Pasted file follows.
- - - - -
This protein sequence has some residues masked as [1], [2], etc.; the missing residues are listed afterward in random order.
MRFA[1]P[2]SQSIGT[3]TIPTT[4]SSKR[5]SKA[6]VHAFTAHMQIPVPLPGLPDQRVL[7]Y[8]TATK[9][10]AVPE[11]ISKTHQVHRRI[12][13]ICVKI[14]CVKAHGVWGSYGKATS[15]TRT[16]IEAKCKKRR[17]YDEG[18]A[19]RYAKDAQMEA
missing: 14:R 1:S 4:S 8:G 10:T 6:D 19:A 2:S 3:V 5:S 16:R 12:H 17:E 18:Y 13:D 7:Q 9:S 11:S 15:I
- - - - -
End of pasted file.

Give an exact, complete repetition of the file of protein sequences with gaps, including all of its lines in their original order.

This protein sequence has some residues masked as [1], [2], etc.; the missing residues are listed afterward in random order.
MRFA[1]P[2]SQSIGT[3]TIPTT[4]SSKR[5]SKA[6]VHAFTAHMQIPVPLPGLPDQRVL[7]Y[8]TATK[9][10]AVPE[11]ISKTHQVHRRI[12][13]ICVKI[14]CVKAHGVWGSYGKATS[15]TRT[16]IEAKCKKRR[17]YDEG[18]A[19]RYAKDAQMEA
missing: 14:R 1:S 4:S 8:G 10:T 6:D 19:A 2:S 3:V 5:S 16:R 12:H 17:E 18:Y 13:D 7:Q 9:S 11:S 15:I